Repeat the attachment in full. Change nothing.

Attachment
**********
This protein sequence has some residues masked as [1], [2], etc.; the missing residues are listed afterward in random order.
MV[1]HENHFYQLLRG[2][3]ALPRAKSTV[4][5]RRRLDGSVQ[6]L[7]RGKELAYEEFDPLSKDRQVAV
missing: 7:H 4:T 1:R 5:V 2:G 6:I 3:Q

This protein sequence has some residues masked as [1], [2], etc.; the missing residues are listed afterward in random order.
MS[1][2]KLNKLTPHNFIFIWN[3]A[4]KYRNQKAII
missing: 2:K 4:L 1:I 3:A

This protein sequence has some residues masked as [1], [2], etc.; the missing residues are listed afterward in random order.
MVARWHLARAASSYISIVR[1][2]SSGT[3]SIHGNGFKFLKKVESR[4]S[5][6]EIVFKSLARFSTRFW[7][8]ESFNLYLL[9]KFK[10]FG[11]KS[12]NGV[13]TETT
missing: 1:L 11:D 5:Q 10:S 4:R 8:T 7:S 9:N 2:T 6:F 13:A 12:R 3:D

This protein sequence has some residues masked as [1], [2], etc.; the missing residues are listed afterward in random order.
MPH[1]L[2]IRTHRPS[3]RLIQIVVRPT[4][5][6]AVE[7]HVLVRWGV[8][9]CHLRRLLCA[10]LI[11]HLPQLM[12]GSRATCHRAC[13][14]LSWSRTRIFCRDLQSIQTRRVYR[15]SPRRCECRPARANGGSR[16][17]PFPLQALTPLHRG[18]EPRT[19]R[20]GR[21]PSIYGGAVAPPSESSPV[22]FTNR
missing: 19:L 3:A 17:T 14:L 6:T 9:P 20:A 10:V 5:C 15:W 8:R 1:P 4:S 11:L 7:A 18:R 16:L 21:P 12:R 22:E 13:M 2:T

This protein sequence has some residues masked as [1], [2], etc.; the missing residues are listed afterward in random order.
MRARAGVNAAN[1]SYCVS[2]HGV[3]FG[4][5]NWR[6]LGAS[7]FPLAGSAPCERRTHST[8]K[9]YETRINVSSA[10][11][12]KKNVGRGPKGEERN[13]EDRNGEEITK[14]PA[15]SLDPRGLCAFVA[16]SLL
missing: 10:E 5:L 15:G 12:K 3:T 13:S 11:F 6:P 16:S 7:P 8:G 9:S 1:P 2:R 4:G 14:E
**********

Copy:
This protein sequence has some residues masked as [1], [2], etc.; the missing residues are listed afterward in random order.
MV[1]HENHFYQLLRG[2][3]ALPRAKSTV[4][5]RRRLDGSVQ[6]L[7]RGKELAYEEFDPLSKDRQVAV
missing: 7:H 4:T 1:R 5:V 2:G 6:I 3:Q

This protein sequence has some residues masked as [1], [2], etc.; the missing residues are listed afterward in random order.
MS[1][2]KLNKLTPHNFIFIWN[3]A[4]KYRNQKAII
missing: 2:K 4:L 1:I 3:A

This protein sequence has some residues masked as [1], [2], etc.; the missing residues are listed afterward in random order.
MVARWHLARAASSYISIVR[1][2]SSGT[3]SIHGNGFKFLKKVESR[4]S[5][6]EIVFKSLARFSTRFW[7][8]ESFNLYLL[9]KFK[10]FG[11]KS[12]NGV[13]TETT
missing: 1:L 11:D 5:Q 10:S 4:R 8:T 7:S 9:N 2:T 6:F 13:A 12:R 3:D

This protein sequence has some residues masked as [1], [2], etc.; the missing residues are listed afterward in random order.
MPH[1]L[2]IRTHRPS[3]RLIQIVVRPT[4][5][6]AVE[7]HVLVRWGV[8][9]CHLRRLLCA[10]LI[11]HLPQLM[12]GSRATCHRAC[13][14]LSWSRTRIFCRDLQSIQTRRVYR[15]SPRRCECRPARANGGSR[16][17]PFPLQALTPLHRG[18]EPRT[19]R[20]GR[21]PSIYGGAVAPPSESSPV[22]FTNR
missing: 19:L 3:A 17:T 14:L 6:T 9:P 20:A 10:V 5:C 15:W 8:R 1:P 4:S 11:L 7:A 18:R 16:L 21:P 12:R 22:E 13:M 2:T

This protein sequence has some residues masked as [1], [2], etc.; the missing residues are listed afterward in random order.
MRARAGVNAAN[1]SYCVS[2]HGV[3]FG[4][5]NWR[6]LGAS[7]FPLAGSAPCERRTHST[8]K[9]YETRINVSSA[10][11][12]KKNVGRGPKGEERN[13]EDRNGEEITK[14]PA[15]SLDPRGLCAFVA[16]SLL
missing: 10:E 5:L 15:G 12:K 3:T 13:S 11:F 6:P 16:S 7:P 8:G 9:S 1:P 2:R 4:G 14:E